Clients of our Stamford, Connecticut personal injury practice often present medical problems from injuries at primary sites, such as neck (“cervical”) sprains or strains (often referred to as whiplash), back (“lumbar”) sprains or strains, and shoulder sprains or strains that may involve the shoulder girdle, and impingement or another rotator cuff (supraspinatus tendon”) injuries. As discussed in greater detail below, these injuries can cause secondary conditions known as “myofascial pain syndrome” or “fibromyalgia.”
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Some skeptics, generally employed by insurance companies, including the physician “hired guns” who perform medical examinations for the insurance companies or their defense lawyers, attempt to minimize these problems, particularly sprains and strains, by belittling these injuries and calling them merely “soft tissue” problems. Some defense medical examiners even refer to the diagnoses of myofascial pain or fibromyalgia as being “wastebasket” diagnoses. They theorize that there is no proof of the secondary injury. But experts who actually practice medicine in fields familiar with these diagnoses use a methodology involving a process of elimination and exclude other potential diagnoses. It is true that there is no test to establish these diagnoses; X-rays, CT Scans, MRIs, blood tests, and other diagnostic tests are not useful. However, the patient’s medical history, negative diagnostic testing, and physical exam, including the examiner’s objective findings upon palpation of the affected areas, are all important. Indeed, the examiner’s diagnosis will largely be based upon actually feeling the taut bands of muscle in the case of a trigger point; also, the examiner can both feel the tender points and watch the elicited expressions of pain and complaints of pain in the case of tender points. In the case of fibromyalgia, there are specific areas of the body where the tender points are expected to be found.
By emphasizing that the injuries involve “soft tissue” or that the diagnoses are “wastebasket diagnoses,” the naysayers try to create the impression that such personal injuries are not very serious or important insofar as they affect activities of daily living. They are wrong because the limiting consequences of myofascial pain disorder and fibromyalgia can destroy the quality of life. Furthermore, in this context, the phrase “connective tissue” could properly be substituted for “soft tissue.” As it implies, “connective tissue” is a critically important component of the complex human body as the muscles, tendons, and ligaments are responsible for actually “connecting” the 206 bones that comprise the skeletal system of the adult human and permitting the body to work through the many complex movements of humans. Indeed, even the portions of the spinal column involved in cervical or lumbar sprain include numerous bones (there are 33 bones in the spine, which is comprised of the cervical, thoracic and lumbar segments) that are supposed to move in a specific fashion as we bend, turn, twist, run, jump and move through our activities of daily living. In some patients, the connective tissue injury causes the body to react in a way that produces hard knots or taut bands of muscles known as “trigger points” or softer spots known as “tender points.” Trigger points may be active or latent, and the latent trigger points may be differentiated from trigger points by the absence of the taut muscle fiber. These trigger points and tender points are located within the entire muscle or at the junction of the muscle and the fascia (other connective tissue) that runs throughout the body. The trigger points and tender points are themselves pain generators that cause pain to be referred to other areas of the body. These conditions can produce a chronic pain problem.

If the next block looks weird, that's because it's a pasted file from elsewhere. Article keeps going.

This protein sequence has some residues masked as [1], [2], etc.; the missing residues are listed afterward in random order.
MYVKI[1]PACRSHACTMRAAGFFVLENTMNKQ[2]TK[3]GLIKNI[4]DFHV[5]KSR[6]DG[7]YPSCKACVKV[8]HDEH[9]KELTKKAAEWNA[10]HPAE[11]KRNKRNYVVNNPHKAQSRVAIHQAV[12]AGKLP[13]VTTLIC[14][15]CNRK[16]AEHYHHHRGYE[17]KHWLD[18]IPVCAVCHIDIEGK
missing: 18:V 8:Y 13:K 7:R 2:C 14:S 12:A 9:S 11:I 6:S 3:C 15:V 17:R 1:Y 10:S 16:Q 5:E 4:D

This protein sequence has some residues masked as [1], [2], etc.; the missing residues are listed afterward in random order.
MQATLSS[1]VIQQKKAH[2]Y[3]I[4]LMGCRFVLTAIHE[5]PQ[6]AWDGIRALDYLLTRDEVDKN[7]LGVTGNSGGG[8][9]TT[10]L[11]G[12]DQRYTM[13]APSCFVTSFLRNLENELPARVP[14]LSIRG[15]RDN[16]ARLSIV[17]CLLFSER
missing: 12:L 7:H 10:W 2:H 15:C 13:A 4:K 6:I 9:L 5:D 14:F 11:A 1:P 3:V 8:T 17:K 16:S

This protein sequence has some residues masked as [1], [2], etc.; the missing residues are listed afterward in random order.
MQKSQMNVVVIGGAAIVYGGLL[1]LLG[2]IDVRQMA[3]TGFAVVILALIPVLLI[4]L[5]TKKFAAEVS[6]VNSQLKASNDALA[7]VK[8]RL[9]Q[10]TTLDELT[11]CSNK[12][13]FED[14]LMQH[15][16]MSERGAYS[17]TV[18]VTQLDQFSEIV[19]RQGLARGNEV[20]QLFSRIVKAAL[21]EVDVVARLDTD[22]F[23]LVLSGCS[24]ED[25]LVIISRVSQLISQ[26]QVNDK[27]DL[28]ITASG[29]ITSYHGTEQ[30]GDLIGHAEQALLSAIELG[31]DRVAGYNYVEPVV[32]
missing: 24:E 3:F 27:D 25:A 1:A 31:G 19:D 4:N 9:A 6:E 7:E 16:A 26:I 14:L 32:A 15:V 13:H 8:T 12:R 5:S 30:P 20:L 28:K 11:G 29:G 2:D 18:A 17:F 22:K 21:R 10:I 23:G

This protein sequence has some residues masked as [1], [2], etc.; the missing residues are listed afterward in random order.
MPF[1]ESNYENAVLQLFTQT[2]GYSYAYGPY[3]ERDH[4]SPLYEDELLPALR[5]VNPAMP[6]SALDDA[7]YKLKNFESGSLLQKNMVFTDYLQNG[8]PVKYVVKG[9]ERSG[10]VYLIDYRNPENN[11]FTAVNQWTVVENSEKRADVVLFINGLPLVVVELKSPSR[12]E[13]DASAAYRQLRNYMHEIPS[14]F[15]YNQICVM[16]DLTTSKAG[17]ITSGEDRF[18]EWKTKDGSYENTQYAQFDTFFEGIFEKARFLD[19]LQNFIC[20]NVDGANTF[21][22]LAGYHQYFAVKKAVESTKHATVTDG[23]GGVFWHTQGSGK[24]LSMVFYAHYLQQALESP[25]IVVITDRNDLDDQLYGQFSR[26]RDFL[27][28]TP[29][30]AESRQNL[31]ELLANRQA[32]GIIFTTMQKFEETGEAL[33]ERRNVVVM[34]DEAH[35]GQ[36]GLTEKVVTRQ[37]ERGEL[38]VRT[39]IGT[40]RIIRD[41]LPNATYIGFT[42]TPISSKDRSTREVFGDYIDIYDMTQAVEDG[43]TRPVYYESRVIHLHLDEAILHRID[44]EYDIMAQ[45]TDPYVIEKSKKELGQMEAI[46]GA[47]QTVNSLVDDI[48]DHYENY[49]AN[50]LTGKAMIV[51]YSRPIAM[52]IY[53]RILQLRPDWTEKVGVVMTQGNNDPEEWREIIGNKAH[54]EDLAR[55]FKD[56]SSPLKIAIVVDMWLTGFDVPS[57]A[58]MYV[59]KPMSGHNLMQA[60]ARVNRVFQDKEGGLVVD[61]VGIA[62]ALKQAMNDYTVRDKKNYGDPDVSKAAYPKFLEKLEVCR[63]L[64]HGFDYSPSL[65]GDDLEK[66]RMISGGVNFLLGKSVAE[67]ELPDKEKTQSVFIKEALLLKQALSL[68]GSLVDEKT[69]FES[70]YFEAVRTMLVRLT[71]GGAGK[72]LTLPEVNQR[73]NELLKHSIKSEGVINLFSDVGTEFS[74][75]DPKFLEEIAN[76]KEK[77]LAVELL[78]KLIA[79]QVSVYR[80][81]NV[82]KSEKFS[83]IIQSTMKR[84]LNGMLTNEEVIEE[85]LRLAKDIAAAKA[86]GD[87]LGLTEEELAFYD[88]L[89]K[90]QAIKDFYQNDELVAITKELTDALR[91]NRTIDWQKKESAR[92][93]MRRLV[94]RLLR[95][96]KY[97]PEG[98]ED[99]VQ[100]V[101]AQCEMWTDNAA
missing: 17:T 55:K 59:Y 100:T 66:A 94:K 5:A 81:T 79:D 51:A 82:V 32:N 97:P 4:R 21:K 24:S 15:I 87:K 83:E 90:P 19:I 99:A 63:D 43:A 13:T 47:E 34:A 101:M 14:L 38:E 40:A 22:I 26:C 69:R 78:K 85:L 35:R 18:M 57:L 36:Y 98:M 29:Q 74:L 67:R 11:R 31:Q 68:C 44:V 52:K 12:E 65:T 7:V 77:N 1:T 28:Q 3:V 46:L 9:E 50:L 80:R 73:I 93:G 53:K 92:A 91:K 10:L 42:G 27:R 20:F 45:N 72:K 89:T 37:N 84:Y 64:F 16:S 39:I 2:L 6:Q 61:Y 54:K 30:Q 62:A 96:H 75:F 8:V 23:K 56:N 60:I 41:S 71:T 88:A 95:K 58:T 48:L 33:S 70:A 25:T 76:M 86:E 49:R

Further complicating the picture in a personal injury case is the concept of referred pain. Again, the skeptics may doubt the causal connection between a cervical sprain or a herniated cervical intervertebral disc and the existence of trigger or tender points that produce more pain at a seemingly remote site. Yet the existence of myofascial pain disorder has been recognized for nearly 50 years. President Kennedy was treated for this problem by the late Janet G. Travell, M.D. Dr. Travell co-authored the leading medical treatise on myofascial trigger points with Dr. David Simmons. Myofascial Pain and Dysfunction: Trigger Point Manual, Volumes I & II by Janet G. Travell, M.D. and David G. Simons, M.D.
As reflected in the links above, both myofascial pain disorder and fibromyalgia may be caused by trauma. Treatment may include a variety of modalities (methods/procedures), including but not limited to physical therapy, exercise, and medication is taken orally (or via trigger point injections in the case of trigger points). As noted above, the diagnosis of fibromyalgia has proven to be somewhat controversial and some biased (or simply uninformed) healthcare providers dismiss or underrate it. Such a view is generally refuted by specialists and experts who actually treat the condition. Moreover, the federal government has recognized the legitimacy of the fibromyalgia diagnosis as in June 2007 the Food and Drug Administration (“FDA”) approved the use of LyricaTM (Pfizer) as the first approved drug treatment for the disorder. That recognition should add support to the advocates for patients with the disorder, regardless of whether or not the cause was traumatic.
If you or a loved one suffers from myofascial pain or fibromyalgia and your condition was either caused or triggered by a car accident, slip and fall incident, or other traumatic events, the trial lawyers who handle personal injury cases in our Stamford, Connecticut office may be able to help you. Contact us for a consultation if you think you may have a claim.